This year, Powersports Finance has taken an increased interest in covering fraud perpetrated by dealers in the powersports space. From the roads of Delaware to the wilds of Alaska, here are the biggest fraud stories of the year.
A Lithia Motors dealership in Alaska was sued by Army Specialist Austin Deehan for selling him a Harley-Davidson motorcycle and then backtracking on the financing in a process known as “yo-yo financing,” according to court documents. Deehan initially made a down payment of $2,599 and was told financing was approved through Alaska Federal Credit Union for a 60-month, $10,630 loan, but when the financing paperwork failed to come through, he was told by a sales associate at the dealership that he would forfeit his down payment if he didn’t agree to finance the bike at a higher rate. The Federal Trade Commission has set its sights on this practice as a topic of interest, said Maricela Segura, regional director of the FTC’s Los Angeles office.
The owner of a Laurel, Del.-based dealership, Midway RV & Sales, was arrested by the Delaware State Police on charges of racketeering and theft this summer. Investigations into the dealings of William G. Carey originally began in September 2018 and uncovered that Carey would frequently take sellers’ money without paying off existing liens, submit falsified sales invoices to banks and the Department of Motor Vehicles, and offer extended warranties on purchases but fail to file the paperwork and instead keep the money for himself.
Breakwater Marine, a Surrey, British Columbia-based boat dealer that sells used and new boats from brands such as Hurricane and Lawson, was put under investigation after the Surrey Royal Canadian Mounted Police (RCMP) received numerous complaints about the dealership’s business practices. The RCMP executed a search warrant, seized several boats, and arrested one undisclosed individual. Complaints about the dealership range from failure to provide purchased upgrades or fulfill consignment contracts after selling boats to selling units brought in for repair without the signature or knowledge of the owner.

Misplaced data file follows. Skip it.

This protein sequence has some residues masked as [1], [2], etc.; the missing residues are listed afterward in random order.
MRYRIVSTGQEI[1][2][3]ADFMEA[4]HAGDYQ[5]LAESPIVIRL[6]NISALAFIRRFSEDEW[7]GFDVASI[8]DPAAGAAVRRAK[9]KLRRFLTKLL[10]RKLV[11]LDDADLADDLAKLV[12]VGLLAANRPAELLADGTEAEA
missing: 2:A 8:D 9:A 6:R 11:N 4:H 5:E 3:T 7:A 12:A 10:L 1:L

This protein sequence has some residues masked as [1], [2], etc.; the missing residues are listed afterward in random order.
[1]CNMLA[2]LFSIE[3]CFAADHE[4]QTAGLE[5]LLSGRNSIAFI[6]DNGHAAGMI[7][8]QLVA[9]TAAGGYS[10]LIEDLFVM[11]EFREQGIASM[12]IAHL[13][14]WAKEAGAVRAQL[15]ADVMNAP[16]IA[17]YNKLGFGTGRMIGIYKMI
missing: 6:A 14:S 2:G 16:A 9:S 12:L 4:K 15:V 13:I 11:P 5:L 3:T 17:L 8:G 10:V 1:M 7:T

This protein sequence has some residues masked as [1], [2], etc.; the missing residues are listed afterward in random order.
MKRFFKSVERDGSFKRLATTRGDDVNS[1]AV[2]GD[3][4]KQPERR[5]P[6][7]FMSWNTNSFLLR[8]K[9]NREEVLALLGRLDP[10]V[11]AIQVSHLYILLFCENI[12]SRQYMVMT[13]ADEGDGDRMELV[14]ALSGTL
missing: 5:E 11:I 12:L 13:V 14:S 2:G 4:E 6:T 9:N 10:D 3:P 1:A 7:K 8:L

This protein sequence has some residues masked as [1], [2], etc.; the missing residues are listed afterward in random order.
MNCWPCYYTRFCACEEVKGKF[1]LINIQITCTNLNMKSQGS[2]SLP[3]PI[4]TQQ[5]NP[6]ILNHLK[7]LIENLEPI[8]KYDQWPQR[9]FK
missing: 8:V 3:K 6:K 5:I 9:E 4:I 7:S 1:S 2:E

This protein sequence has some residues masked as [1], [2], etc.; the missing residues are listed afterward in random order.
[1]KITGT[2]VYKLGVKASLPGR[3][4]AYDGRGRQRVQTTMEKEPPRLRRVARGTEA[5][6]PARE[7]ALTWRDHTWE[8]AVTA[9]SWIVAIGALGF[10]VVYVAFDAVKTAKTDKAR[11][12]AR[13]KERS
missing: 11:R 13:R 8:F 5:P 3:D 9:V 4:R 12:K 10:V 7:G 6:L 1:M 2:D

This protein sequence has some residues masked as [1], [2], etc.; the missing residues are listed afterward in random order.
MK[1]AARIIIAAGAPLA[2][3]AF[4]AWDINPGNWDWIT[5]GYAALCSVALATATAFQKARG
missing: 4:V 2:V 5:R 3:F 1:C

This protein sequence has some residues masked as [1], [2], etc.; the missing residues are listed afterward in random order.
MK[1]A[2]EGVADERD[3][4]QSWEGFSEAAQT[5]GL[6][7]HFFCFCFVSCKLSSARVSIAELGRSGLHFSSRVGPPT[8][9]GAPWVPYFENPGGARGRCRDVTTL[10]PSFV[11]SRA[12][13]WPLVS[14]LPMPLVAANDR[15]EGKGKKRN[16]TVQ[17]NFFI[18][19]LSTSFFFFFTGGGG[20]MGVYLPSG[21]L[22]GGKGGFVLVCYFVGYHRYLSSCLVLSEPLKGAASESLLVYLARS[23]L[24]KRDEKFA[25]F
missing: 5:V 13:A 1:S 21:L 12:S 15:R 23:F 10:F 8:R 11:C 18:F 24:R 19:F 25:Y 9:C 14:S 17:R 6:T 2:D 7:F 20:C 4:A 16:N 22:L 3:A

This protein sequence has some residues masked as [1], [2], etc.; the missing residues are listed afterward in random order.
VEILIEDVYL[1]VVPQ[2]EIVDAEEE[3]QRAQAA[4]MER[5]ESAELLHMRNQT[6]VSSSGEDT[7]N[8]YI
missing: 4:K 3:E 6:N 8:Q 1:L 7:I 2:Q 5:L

The co-owner of 61 Marine and Sports, Jeffrey McKenzie, was accused of withholding $3.2 million in sales tax — including penalties and accumulated interest — in a scheme that lasted five years and led to criminal investigation by the Minnesota Department of Revenue and the Washington County sheriff’s office. Based in Cedar Grove, Minn., 61 Marine and Sports sells boats, ATVs, snowmobiles, and boat motors. The dealership carries Polaris brand snowmobiles and ATVs. McKenzie has since pled guilty to the charges.
Seattle-based dealership group NobleRush was sued by VW Credit for defaulting on $2.7 million in loans for motorcycles and other equipment. NobleRush consists of five dealerships and sells brands such as Ducati, BMW, Indian Motorcycles, and KTM. Back in May 2018, Crow and several of his companies — Sammamish, Wash.-based Corsa Holdings and dealerships Ducati Seattle and Bellemoto — entered into an agreement with VW Credit to finance a “large volume” of inventory under the conditions that Crow would make scheduled payments to the lender. VW Credit loaned 170 Ducati motorcycles, which ranged in price from $7,000 to around $32,000. After Crow missed several payments and VW Credit was “informed by a third party that the companies were considering, or had already filed for, bankruptcy protection,” VW Credit launched an audit on the dealerships. The lender found that the stores were closed for business and would “remain so for the foreseeable future,” the lawsuit claims.